Lawrence Lessig calls Jonathan Zittrain’s book “Absolutely required reading.” Cass Sunstein says it’s “Absolutely essential reading.” And Lawrence Tribe declares that it is “The most compelling book ever written on why a transformative technology’s trajectory threatens to stifle that technology’s greatest promise for society.[...]
What happens when Socrates tries to land a job at a university? It doesn’t go so well. Below, we have the comments returned by the interview committee, as imagined by THE (Times Higher Education). In this piece, you’ll also find Tolstoy, Kafka, Jane Austen and other geniuses coming up short with the search committees.[...]
I enjoy replaying this vintage gem every now and then — Malcolm X debating at Oxford University in 1964. In this classic video, you get a good feel for Malcolm X’s presence and message, not to mention the social issues that were alive during the day.[...]
For good measure, I’m adding Ted Kennedy’s eulogy for his brother, Robert Kennedy, back in 1968. Get the audio here. And, in turn, you can also watch President Obama’s eulogy of Senator Kennedy, plus Ted Kennedy Jr.’s remembrances, from earlier in the day.[...]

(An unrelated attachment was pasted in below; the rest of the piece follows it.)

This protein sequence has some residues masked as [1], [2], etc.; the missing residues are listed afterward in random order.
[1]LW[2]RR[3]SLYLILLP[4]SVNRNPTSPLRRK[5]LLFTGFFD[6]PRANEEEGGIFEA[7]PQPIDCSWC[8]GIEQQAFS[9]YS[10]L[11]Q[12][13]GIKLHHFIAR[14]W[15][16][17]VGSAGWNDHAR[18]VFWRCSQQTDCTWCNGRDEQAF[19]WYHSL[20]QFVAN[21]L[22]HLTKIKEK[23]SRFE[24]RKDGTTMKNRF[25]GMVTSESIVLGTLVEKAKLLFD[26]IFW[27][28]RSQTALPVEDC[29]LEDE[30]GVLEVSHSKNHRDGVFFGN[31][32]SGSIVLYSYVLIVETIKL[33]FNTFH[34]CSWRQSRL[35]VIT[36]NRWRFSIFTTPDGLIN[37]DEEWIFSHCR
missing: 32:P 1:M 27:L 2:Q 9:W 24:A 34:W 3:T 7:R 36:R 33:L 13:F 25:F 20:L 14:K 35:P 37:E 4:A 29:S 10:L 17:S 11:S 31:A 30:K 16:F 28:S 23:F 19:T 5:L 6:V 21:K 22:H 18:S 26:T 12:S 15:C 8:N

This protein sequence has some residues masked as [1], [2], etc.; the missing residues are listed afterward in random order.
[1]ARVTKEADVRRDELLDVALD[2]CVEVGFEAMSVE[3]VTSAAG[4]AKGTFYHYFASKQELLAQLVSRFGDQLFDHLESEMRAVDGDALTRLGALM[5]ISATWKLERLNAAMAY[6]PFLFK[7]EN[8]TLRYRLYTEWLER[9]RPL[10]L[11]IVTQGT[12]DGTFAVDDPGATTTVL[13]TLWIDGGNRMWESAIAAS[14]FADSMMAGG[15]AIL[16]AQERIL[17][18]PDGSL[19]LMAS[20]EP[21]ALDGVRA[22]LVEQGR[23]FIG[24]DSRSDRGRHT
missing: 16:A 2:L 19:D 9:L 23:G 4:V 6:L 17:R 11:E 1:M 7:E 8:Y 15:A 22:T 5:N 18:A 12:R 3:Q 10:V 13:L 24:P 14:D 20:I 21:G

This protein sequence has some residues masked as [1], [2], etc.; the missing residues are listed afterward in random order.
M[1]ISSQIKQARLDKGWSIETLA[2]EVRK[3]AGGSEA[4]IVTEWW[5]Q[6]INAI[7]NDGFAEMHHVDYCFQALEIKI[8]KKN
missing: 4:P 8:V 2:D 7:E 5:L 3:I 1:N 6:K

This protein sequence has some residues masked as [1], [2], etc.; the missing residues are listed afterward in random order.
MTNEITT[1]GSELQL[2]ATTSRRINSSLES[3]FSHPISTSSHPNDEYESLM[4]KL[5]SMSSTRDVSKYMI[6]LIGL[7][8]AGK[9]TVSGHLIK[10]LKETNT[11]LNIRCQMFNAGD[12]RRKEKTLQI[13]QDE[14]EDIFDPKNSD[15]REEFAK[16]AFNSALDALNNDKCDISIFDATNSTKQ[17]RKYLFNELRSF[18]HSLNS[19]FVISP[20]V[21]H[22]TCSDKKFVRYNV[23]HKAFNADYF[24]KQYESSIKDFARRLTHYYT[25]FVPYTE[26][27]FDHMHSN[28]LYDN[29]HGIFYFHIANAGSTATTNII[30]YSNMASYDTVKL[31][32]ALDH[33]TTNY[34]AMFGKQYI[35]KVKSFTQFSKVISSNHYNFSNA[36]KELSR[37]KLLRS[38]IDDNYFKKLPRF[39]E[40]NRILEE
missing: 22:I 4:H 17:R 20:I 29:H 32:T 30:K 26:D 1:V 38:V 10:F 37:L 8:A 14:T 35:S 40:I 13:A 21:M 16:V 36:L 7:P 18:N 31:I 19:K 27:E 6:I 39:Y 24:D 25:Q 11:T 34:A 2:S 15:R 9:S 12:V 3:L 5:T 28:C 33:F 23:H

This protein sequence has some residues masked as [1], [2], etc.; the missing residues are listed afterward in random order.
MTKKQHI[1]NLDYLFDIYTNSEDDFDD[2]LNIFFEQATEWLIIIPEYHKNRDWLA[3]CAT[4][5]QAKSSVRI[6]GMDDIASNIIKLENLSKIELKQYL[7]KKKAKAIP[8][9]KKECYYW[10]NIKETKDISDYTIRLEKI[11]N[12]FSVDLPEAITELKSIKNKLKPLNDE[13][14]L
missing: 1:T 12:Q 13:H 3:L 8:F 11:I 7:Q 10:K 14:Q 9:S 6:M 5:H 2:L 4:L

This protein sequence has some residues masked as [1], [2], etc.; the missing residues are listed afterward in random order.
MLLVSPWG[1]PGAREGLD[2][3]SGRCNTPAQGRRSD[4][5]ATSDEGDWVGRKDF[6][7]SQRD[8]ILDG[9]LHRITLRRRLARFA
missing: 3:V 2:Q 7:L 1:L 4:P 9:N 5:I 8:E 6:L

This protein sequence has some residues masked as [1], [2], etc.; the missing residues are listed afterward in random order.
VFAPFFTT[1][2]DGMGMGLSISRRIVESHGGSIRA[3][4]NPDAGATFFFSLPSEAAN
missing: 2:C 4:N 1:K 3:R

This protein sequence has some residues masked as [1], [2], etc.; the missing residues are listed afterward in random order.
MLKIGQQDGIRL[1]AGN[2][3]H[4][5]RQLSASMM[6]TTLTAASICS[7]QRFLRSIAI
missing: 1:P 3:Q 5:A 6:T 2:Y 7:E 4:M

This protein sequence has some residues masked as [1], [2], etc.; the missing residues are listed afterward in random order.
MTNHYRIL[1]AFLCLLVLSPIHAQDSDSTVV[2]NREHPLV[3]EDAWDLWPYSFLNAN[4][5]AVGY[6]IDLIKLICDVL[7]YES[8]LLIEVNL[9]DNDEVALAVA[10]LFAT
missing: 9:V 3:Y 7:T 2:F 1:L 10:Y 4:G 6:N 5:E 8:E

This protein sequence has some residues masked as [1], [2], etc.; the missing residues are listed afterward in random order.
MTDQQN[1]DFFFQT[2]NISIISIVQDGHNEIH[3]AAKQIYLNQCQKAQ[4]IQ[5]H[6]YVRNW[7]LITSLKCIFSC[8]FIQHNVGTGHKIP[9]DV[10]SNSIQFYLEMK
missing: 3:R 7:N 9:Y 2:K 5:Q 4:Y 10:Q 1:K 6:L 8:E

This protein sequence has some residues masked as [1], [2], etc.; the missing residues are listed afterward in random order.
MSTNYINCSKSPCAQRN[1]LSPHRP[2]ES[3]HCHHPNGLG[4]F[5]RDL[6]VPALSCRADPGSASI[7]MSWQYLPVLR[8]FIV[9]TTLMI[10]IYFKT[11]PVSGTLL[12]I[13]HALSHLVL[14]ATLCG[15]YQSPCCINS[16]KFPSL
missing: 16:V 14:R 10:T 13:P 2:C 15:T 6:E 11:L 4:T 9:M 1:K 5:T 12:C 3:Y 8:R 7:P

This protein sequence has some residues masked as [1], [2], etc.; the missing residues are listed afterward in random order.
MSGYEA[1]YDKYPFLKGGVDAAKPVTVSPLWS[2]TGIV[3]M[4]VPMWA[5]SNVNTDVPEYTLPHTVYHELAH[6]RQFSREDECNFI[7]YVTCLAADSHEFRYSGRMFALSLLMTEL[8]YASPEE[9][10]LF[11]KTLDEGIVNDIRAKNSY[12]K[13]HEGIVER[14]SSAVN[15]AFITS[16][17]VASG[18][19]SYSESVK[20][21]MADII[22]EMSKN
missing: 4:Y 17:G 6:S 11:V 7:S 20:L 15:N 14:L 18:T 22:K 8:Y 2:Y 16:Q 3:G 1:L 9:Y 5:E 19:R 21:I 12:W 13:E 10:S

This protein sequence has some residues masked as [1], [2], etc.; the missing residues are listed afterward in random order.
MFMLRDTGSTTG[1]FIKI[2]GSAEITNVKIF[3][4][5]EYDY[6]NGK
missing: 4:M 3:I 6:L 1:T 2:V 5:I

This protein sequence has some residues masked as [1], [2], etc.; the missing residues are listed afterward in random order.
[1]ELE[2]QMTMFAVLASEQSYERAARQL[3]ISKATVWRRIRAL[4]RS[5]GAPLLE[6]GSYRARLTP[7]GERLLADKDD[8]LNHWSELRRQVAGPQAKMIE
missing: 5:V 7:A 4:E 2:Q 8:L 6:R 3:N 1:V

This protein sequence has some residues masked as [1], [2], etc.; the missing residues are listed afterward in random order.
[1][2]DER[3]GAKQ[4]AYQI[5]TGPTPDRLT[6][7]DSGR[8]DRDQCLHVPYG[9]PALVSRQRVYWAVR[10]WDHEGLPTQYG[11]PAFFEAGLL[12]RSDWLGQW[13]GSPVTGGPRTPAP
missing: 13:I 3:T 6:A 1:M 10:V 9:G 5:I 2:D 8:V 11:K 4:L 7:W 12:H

Why did so many find Charles Darwin’s concept of natural selection so subversive and disconcerting straight from the beginning? American philosopher Daniel Dennett explains. To get to the meat of things, you might want to skip to 1:16.[...]
Crime writer Dominick Dunne passed yesterday today at 83, his death overshadowed by that of Ted Kennedy. Above, we feature Dunne remembering his rather unpleasant relationship with Frank Sinatra. It’s a perverse story, though told in a somewhat humorous way.[...]
Bob Dylan sings your favorite Christmas songs. “Here Comes Santa Claus,” “Winter Wonderland,” “Little Drummer Boy” and “Must Be Santa.”
It sounds strange. But it’s very real. All money will go to charity. You can pre-order now. And although the album won’t be released until October, it’s already #4 on Amazon.
New from the Google Books Blog:
Try doing a search for [Hamlet] on Google Books. The first few results you’ll get are “Full View” books — which means you can read the full text. And, because the book is in the public domain, you can also download a copy of Hamlet in PDF form.
If you haven’t heard the news… Sony is releasing a new e-book reader, its answer to Amazon’s Kindle. Retailing at $399, the Sony reader will feature a touch screen (something the Kindle doesn’t have) and the ability to download books wirelessly (something the Kindle does have).[...]